Cybersecurity experts: Android phones may now be more secure than iPhones
For a long time, it used to be that Apple's iPhones offered considerably better security than their Android counterparts, with Apple flaunting how uncrackable its phones were, as well as refusing to offer backdoor access into iPhones. Apparently, though, things may have changed.
While Apple still refuses to create backdoors that can be accessed by the government in its phones, that doesn't seem to be able to stop intelligence agencies from gaining access to Apple's iPhones.
A report from Vice has revealed that several companies offer tools for breaking Apple's encryption. One of them is Cellebrite, an Isreali cybersecurity outfit, with its Universal Forensic Extraction Device being favored by the FBI. Going by the report, Cellebrite's tool is powerful enough to break into iPhone models up to—and including—the iPhone X. The tool allows app data, call logs, GPS records, messages, and contacts to be extracted.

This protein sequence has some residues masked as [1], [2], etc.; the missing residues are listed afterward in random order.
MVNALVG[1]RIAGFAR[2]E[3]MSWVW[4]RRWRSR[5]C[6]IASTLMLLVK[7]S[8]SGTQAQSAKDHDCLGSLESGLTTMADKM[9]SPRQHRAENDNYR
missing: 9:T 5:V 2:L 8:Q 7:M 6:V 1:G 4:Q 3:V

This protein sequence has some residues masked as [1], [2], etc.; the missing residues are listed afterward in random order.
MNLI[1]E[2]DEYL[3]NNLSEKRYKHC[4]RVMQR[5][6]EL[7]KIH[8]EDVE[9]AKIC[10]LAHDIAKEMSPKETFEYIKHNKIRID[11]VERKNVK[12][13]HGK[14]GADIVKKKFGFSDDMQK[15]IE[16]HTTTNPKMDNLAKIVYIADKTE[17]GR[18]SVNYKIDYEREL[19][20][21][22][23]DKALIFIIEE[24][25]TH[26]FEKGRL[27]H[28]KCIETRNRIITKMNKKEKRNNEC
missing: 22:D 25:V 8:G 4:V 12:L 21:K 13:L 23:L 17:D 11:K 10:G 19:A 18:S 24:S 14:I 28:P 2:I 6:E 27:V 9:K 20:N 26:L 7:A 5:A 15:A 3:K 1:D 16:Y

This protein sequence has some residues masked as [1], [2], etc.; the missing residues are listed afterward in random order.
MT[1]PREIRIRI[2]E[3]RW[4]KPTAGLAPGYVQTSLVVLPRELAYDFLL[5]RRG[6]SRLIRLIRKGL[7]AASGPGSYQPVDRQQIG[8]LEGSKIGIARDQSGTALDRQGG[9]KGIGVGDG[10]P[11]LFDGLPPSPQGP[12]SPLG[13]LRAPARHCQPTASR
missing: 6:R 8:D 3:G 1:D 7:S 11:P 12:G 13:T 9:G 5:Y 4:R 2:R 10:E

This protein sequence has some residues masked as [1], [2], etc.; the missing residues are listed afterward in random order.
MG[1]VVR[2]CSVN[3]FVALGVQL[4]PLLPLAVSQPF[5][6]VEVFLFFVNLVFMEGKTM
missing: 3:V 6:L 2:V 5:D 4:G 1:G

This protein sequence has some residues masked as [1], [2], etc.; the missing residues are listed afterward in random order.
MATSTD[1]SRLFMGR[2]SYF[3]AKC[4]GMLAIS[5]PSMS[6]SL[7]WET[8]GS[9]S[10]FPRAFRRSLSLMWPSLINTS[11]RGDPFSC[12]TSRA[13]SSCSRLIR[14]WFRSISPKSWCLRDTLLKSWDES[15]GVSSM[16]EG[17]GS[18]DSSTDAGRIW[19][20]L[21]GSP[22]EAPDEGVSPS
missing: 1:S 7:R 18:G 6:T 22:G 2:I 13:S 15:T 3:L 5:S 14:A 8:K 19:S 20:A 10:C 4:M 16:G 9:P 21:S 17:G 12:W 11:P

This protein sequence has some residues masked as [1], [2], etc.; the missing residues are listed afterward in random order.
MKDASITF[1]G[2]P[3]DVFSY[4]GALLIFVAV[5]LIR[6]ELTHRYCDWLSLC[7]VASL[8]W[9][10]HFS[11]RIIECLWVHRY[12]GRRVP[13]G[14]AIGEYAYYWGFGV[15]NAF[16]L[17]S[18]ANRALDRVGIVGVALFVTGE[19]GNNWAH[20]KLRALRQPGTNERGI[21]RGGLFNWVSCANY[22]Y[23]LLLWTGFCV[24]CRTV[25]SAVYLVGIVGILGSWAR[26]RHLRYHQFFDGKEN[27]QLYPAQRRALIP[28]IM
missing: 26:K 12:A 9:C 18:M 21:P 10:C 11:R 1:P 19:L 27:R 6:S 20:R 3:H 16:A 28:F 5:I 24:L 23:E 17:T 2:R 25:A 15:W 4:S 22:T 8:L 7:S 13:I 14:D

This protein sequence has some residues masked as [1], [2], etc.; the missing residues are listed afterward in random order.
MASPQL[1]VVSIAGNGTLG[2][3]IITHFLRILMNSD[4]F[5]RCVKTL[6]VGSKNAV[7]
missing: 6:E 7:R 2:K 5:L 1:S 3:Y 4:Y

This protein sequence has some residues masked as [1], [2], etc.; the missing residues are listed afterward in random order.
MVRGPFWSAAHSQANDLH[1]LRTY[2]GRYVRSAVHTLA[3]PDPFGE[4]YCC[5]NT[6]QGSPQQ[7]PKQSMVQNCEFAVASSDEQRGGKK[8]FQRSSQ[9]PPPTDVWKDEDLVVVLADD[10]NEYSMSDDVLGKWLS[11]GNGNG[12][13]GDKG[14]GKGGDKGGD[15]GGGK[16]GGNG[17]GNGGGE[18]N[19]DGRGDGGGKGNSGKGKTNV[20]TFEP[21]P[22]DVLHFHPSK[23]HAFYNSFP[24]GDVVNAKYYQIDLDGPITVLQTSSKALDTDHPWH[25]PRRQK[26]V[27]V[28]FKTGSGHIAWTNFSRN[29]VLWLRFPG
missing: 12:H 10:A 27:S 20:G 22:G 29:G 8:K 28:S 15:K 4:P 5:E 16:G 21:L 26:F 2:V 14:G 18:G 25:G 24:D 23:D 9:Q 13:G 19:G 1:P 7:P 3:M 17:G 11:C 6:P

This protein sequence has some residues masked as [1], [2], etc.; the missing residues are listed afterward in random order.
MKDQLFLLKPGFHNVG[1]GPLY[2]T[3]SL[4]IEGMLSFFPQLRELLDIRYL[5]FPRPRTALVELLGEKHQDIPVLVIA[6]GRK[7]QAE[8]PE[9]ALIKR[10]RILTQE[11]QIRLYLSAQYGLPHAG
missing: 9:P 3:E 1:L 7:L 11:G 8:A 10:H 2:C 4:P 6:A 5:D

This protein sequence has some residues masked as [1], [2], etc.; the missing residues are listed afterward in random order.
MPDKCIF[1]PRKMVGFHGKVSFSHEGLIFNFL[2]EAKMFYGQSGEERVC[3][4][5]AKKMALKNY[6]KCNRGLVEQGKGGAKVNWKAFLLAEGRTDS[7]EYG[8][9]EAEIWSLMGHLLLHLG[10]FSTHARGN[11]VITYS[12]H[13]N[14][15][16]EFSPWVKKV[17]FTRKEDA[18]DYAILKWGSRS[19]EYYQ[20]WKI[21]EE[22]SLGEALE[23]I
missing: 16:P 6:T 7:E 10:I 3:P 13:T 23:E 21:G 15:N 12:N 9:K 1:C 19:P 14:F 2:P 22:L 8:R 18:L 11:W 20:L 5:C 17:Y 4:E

Interestingly, though, doing that on Android devices is a lot harder. Cellebrite's UFED tool failed to adequately extract any app data, internet browsing, or GPS records from phones like the Google Pixel 2 and Samsung Galaxy S9. Even weirder, it completely failed at getting anything from the Huawei P20 Pro.
“Right now, we’re getting into iPhones, " Detective Rex Kiser, a digital forensic examiner for the Fort Worth Police Department, was quoted as saying. "A year ago we couldn’t get into iPhones, but we could get into all the Androids. Now we can’t get into a lot of the Androids.”
This is likely only relevant for Android owners on the newer versions of the OS, since the tide apparently started turning of recent. It's still good news for users of Android, however.
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